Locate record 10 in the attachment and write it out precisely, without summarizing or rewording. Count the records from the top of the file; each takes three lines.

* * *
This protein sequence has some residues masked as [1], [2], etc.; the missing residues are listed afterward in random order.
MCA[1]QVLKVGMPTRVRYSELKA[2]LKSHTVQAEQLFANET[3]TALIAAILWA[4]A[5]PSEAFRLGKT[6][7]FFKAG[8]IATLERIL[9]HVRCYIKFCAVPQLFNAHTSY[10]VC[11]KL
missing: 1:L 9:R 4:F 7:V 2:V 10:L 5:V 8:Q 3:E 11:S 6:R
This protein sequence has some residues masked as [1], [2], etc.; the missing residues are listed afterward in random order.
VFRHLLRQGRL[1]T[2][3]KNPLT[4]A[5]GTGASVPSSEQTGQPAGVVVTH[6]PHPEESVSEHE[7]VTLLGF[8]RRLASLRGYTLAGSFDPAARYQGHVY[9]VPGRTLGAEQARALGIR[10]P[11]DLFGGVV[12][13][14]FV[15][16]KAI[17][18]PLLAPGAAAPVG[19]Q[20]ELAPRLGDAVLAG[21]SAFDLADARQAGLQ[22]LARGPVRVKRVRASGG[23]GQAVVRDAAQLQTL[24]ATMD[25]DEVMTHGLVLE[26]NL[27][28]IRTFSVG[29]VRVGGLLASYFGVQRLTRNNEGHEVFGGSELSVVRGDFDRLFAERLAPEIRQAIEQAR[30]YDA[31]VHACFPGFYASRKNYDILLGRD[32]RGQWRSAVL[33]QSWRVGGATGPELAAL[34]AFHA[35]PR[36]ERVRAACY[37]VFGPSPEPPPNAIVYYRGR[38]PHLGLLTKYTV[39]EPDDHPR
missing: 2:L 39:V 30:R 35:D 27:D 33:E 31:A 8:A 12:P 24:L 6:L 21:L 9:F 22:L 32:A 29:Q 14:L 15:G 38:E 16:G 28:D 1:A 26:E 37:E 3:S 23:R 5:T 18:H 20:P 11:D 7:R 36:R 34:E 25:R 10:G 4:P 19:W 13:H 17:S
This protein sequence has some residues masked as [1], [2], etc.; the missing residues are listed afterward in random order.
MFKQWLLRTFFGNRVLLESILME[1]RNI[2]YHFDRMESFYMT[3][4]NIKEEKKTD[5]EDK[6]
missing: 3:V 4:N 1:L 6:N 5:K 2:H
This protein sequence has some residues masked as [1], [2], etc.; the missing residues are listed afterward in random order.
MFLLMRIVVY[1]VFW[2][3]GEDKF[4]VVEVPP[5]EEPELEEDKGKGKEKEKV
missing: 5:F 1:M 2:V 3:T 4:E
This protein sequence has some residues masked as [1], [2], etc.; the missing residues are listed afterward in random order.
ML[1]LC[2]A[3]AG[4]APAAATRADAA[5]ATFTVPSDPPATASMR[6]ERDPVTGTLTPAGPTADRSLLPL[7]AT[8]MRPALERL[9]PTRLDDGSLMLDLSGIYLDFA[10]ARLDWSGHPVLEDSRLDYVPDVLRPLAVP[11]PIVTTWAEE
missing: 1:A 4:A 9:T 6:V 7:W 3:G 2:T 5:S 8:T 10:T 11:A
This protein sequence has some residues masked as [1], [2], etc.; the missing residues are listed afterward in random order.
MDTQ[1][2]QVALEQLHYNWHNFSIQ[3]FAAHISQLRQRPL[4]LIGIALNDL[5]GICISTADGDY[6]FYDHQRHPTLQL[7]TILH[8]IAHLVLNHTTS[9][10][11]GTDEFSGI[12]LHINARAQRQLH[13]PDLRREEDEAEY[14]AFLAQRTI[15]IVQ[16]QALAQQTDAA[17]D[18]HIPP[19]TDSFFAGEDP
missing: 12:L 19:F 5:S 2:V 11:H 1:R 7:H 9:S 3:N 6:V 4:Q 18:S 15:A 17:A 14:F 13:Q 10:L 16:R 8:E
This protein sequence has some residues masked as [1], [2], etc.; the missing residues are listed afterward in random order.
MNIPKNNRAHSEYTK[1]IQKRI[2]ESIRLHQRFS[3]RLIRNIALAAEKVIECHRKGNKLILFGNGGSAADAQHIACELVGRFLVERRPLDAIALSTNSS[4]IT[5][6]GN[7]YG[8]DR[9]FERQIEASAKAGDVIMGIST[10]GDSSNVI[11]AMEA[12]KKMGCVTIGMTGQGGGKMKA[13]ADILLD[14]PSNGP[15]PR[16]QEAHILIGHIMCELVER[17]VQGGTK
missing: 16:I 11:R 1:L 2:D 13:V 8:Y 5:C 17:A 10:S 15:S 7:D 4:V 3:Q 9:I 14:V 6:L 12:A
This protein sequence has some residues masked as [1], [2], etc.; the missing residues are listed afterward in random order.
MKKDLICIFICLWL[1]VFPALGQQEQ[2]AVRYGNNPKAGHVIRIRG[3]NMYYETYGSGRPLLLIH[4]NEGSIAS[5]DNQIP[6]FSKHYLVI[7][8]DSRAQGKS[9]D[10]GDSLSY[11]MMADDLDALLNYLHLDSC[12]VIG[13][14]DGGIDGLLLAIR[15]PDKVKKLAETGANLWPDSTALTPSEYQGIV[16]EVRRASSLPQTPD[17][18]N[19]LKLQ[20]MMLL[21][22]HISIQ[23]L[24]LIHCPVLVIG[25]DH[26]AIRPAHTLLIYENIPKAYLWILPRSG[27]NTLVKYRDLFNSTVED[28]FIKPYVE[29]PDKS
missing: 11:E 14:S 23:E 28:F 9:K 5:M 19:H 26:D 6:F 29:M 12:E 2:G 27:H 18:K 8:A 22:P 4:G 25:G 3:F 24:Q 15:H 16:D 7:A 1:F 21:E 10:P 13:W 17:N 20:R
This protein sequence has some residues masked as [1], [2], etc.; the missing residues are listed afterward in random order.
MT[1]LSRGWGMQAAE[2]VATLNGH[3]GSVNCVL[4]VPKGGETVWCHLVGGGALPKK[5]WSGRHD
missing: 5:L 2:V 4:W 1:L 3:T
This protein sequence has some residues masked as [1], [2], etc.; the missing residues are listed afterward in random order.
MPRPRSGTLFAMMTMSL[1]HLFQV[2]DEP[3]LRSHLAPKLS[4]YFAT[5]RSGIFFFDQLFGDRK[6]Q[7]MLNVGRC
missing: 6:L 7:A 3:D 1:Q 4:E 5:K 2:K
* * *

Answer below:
This protein sequence has some residues masked as [1], [2], etc.; the missing residues are listed afterward in random order.
MPRPRSGTLFAMMTMSL[1]HLFQV[2]DEP[3]LRSHLAPKLS[4]YFAT[5]RSGIFFFDQLFGDRK[6]Q[7]MLNVGRC
missing: 6:L 7:A 3:D 1:Q 4:E 5:K 2:K